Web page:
Case in point: “The deceleration in housing prices that we’re seeing should help bring sort of prices more closely in line with rents and other housing market fundamentals. And, you know, that’s a good thing,” Powell continued. “For the longer term, what we need is supply and demand to get better aligned, so that housing prices go up at a reasonable level, at a reasonable pace, and that people can afford houses again. And I think we – so we probably in the housing market have to go through a correction to get back to that place.” (10 comments)

A defensive consumer

Nearly every sector suffered a downturn following the Fed meeting, but whatever strength there was left appeared in defensive consumer staple industry. In fact, twelve out of the top twenty gainers in the S&P 500 were part of the sector, including names like Kellogg (K), Campbell Soup (CPB), Kraft Heinz (KHC), Hormel Foods (HRL), Conagra Brands (CAG) and J.M. Smucker (SJM). The stocks tend to do better than the broader market during recessions or periods of high volatility.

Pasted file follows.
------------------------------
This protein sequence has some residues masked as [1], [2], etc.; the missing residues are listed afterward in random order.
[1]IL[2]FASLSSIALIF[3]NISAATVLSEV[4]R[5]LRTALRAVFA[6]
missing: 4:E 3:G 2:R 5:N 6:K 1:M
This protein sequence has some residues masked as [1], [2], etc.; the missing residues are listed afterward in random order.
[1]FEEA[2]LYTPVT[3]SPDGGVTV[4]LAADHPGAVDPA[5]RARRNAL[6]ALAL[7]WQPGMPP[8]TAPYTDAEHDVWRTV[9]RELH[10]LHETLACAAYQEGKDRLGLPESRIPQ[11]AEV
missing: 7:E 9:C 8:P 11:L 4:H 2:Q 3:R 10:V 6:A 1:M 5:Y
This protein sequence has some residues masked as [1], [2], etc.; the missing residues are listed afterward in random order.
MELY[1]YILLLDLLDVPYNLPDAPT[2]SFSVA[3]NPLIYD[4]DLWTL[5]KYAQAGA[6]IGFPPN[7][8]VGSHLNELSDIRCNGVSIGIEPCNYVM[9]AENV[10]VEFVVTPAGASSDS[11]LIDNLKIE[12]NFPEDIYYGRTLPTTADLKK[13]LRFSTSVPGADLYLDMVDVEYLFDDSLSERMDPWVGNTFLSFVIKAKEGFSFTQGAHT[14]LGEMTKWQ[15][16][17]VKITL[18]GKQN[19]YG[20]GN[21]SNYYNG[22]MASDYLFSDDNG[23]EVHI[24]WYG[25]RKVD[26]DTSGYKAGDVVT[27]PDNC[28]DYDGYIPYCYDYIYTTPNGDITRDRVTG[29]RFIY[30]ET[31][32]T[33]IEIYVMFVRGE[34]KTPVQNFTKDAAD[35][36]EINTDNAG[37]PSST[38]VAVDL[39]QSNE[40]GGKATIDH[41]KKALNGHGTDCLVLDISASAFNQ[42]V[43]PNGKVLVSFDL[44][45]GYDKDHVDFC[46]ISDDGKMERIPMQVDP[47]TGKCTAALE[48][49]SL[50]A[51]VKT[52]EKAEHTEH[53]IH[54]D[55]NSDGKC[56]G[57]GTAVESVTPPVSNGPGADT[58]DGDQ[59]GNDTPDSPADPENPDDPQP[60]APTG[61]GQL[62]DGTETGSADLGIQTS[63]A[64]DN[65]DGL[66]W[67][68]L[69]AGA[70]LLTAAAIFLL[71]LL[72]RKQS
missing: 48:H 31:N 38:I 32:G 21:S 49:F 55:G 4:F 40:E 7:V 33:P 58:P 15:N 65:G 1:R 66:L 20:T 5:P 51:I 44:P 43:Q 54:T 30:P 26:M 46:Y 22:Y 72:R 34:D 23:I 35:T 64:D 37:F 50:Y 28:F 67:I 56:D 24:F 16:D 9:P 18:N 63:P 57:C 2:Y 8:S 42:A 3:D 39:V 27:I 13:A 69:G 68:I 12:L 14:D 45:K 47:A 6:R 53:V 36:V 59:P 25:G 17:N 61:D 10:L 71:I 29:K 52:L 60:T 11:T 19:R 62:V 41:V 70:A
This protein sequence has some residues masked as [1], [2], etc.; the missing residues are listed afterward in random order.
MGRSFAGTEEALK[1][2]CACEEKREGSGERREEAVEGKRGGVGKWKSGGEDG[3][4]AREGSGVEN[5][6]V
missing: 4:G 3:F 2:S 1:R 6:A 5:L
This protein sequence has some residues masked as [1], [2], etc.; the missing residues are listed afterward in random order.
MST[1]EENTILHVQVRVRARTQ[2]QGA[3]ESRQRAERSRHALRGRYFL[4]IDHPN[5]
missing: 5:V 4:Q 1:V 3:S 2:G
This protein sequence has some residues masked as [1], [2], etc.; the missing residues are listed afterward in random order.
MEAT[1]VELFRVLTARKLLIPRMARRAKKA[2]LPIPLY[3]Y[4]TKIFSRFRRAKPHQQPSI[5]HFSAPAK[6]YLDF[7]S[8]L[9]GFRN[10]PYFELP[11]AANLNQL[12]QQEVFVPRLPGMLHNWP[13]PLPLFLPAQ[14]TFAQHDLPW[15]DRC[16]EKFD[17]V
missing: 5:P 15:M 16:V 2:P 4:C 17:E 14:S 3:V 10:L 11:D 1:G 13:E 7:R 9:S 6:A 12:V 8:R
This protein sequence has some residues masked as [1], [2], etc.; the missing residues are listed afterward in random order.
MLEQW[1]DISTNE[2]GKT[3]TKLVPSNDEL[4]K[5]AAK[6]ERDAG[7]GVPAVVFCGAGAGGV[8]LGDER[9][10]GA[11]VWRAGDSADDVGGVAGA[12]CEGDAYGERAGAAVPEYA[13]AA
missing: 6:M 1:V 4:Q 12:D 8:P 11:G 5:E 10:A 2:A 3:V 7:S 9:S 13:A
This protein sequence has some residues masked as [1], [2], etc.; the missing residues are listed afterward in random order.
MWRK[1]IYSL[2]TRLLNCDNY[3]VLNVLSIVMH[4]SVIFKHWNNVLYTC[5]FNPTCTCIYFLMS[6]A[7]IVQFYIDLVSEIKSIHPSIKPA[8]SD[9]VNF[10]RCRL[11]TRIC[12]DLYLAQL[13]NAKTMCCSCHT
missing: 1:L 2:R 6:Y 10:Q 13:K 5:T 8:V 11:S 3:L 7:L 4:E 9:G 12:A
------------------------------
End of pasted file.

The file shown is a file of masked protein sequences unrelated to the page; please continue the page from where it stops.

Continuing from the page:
In first place: Cheerios-maker General Mills (GIS) drove the momentum, finishing the session up 5.7% after a strong beat-and-raise earnings report. Sales rose 4% to $4.72B, in line with Wall Street estimates, helped by lower than expected volume elasticities, strength with the North American retail business, and higher prices, which added 15 percentage points to the top line. Adjusted earnings also came in at $1.11 per share, beating consensus expectations by $0.11.

“Significant inflation and reduced consumer spending power has led to an increase in at-home eating and other value-seeking behaviors,” noted CEO Jeff Harmening. “We continue to deliver strong performance in a highly volatile operating environment.”

Guidance for FY2023: Organic net sales are expected to increase 6%-7%, compared to a previous estimate of 4%-5%, while EPS is forecast to grow +2% to +5% vs. a prior expectation for 0% to +3%. General Mills also sees costs rising as much as 15% due to increases for raw materials, labor, freight and fuel. Food prices in the U.S. climbed 13.5% Y/Y in August, according to the Labor Department, marking the fastest pace since March 1979. (4 comments)